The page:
Plants Won’t Suffocate Inside a Bag

Don’t worry that your plant will suffocate inside a sealed plastic bag: remember that plants recycle the air they breathe, absorbing carbon dioxide and producing oxygen during the day and absorbing oxygen and producing carbon dioxide at night. That means the air inside the bag will easily support their healthy growth.

Garden writer and blogger, author of 65 gardening books, lecturer and communicator, the Laidback Gardener, Larry Hodgson, passed away in October 2022. Known for his great generosity, his thoroughness and his sense of humor, he reached several generations of amateur and professional gardeners over his 40-year career. Thanks to his son, Mathieu Hodgson, and a team of contributors, will continue its mission of demystifying gardening and making it more accessible to all.

5 comments on “Plants Won’t Suffocate Inside a Bag

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  3. Good to remember. But what about mould? Fungi ? I seem to remember somewhere that (some?) plants need airflow to thrive? Not sure why but could lack of airflow cause problems like mould and fungi ? (Love your blog! Always so helpful and full of interesting information.)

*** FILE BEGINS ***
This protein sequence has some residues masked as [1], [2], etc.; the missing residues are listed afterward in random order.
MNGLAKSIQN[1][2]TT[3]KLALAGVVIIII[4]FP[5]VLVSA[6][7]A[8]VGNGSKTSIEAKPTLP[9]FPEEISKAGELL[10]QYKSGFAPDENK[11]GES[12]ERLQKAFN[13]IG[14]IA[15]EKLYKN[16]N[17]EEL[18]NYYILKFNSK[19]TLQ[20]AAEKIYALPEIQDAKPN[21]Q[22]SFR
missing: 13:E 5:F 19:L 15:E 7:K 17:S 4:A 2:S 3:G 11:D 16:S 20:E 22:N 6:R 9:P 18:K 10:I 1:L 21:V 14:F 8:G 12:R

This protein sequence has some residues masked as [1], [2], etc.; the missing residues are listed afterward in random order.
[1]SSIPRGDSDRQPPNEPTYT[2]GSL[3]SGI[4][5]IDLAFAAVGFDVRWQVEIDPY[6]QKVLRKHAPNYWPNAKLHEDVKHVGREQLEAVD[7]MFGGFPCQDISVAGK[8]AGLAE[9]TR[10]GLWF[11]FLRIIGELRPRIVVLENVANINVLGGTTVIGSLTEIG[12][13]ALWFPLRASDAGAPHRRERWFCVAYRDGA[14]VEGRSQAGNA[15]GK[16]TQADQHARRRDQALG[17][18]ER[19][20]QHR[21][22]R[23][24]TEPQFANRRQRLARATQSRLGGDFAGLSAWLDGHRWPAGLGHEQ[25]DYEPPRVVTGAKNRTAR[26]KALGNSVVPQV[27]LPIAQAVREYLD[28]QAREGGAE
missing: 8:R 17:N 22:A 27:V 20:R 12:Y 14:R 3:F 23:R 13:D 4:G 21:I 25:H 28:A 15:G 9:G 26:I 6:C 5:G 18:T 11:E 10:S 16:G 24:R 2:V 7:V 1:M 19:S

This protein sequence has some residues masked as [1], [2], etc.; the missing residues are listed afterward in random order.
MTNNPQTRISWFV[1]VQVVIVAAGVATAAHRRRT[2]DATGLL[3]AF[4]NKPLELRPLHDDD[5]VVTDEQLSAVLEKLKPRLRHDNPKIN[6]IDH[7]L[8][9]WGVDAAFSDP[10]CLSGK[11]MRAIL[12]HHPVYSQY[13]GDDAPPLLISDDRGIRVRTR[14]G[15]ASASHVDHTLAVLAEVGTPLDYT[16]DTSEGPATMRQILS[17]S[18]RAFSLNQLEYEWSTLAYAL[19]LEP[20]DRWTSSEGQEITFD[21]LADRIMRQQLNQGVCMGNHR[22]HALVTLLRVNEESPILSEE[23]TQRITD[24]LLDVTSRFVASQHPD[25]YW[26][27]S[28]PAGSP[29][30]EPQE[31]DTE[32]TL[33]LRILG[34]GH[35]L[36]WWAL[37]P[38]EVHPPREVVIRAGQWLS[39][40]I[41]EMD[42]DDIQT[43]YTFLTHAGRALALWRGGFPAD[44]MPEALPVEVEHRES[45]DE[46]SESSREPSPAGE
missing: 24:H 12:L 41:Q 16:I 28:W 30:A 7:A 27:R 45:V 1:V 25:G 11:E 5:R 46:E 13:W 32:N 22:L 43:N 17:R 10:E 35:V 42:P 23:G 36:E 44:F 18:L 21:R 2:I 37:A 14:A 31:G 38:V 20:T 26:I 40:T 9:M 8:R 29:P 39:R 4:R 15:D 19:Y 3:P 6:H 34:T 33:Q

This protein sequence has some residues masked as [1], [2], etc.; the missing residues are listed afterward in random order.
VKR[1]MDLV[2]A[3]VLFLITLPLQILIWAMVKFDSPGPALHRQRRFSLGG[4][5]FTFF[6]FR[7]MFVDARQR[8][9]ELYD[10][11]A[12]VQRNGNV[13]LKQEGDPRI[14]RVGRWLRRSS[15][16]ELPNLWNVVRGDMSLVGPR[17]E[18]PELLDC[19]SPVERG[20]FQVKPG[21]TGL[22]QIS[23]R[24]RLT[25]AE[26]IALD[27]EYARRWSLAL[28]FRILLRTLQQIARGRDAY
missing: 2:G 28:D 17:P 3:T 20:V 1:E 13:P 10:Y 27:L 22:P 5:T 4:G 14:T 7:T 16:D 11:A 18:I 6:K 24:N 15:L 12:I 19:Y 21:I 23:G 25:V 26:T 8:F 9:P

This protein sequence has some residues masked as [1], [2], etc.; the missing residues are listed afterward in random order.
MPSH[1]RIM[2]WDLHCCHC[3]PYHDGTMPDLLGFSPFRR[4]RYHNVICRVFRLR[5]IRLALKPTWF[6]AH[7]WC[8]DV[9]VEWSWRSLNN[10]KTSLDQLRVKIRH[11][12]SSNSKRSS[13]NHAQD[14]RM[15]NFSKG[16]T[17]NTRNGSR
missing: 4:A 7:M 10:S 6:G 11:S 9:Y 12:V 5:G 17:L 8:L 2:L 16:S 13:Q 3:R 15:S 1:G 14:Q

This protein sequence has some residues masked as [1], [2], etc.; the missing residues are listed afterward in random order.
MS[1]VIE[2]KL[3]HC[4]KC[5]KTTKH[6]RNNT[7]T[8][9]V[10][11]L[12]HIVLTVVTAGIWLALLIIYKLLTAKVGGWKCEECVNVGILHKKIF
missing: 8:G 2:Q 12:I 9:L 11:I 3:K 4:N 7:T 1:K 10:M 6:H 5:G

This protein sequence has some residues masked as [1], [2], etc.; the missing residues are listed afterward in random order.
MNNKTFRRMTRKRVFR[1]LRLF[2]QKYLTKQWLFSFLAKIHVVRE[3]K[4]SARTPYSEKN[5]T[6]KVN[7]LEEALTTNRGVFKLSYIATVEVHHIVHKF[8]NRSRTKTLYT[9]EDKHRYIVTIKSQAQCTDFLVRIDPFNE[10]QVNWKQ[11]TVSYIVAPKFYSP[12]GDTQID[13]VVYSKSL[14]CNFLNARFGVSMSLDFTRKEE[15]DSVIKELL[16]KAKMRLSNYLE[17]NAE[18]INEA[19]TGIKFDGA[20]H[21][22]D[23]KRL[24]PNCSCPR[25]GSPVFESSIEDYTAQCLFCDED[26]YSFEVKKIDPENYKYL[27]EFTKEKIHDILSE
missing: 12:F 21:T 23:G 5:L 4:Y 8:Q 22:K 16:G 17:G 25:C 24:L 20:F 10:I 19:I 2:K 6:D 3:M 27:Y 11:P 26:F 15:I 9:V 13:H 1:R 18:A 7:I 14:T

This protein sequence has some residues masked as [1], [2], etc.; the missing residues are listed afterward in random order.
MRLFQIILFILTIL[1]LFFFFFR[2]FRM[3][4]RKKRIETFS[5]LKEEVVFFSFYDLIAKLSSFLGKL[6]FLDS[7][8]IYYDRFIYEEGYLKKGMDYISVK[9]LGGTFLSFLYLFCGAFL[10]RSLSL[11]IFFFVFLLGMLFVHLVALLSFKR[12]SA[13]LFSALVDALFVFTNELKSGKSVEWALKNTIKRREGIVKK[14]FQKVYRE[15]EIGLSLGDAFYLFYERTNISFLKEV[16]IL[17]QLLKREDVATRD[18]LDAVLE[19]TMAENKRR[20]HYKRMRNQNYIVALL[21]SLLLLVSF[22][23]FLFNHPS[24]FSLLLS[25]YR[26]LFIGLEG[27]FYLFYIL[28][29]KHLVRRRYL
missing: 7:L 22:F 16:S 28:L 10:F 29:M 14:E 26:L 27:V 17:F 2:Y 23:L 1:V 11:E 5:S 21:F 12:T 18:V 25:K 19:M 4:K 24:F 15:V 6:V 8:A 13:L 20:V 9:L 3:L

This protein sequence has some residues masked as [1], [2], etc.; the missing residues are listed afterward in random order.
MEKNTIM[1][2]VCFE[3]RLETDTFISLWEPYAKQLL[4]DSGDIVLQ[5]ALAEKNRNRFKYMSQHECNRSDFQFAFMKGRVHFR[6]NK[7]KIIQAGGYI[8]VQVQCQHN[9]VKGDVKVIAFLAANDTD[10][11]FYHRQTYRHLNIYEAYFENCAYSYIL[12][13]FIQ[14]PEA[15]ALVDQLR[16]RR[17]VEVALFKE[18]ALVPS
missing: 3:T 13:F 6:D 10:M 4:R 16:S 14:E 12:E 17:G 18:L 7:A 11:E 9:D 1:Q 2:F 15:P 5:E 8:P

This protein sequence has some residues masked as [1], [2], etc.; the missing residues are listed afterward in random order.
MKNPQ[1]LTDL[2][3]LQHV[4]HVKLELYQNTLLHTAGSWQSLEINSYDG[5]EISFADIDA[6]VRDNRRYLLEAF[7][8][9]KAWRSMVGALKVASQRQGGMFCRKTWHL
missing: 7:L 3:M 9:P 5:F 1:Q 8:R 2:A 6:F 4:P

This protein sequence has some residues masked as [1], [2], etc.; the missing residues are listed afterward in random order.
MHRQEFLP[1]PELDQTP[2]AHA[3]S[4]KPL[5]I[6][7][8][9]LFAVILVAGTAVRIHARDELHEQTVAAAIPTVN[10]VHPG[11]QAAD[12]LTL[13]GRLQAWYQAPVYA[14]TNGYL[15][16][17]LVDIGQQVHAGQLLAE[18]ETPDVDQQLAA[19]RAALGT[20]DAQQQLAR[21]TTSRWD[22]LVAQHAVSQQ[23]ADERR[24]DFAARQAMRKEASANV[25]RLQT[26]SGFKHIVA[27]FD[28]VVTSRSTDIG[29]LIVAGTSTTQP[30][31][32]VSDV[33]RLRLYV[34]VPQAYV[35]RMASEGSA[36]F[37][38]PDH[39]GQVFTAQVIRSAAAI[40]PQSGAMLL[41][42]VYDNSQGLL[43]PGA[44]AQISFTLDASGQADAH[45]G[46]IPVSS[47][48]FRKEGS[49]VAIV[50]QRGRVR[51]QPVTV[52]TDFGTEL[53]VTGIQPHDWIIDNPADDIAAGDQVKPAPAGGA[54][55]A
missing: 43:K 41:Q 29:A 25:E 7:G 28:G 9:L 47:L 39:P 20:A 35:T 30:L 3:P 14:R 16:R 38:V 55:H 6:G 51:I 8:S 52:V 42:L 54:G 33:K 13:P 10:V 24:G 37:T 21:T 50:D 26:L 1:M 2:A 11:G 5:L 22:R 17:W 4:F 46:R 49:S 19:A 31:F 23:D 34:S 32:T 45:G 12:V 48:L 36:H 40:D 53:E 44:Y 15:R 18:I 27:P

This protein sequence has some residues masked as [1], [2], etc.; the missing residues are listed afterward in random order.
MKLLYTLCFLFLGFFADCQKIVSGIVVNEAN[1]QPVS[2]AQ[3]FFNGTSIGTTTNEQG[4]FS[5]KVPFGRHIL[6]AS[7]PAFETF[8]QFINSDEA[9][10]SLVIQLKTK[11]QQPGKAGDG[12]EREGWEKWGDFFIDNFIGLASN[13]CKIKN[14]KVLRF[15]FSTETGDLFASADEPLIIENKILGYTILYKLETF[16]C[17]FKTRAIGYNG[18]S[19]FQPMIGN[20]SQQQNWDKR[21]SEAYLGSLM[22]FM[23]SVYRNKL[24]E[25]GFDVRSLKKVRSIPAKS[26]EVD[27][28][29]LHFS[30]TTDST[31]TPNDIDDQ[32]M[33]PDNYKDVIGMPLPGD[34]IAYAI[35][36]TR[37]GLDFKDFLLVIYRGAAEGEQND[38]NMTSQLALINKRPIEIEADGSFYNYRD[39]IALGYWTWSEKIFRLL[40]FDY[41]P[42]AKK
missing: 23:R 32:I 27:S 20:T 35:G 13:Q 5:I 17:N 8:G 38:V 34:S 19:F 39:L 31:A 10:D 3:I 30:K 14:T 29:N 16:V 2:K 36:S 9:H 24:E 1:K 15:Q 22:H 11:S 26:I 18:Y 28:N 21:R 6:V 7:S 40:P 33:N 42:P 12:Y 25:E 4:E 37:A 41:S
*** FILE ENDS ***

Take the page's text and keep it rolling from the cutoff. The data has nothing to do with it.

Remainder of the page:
• Some plants do need moving air (some tillandsias, for example), but they’re rare exceptions. Most plants thrive “under plastic”. Mould and fungi could maybe infest dead or dying plant parts which it would be wise to remove before bagging up plants. They’re not too likely on healthy parts.

      • Wonderful! Thanks again for taking the time to explain to a confused houseplant owner.

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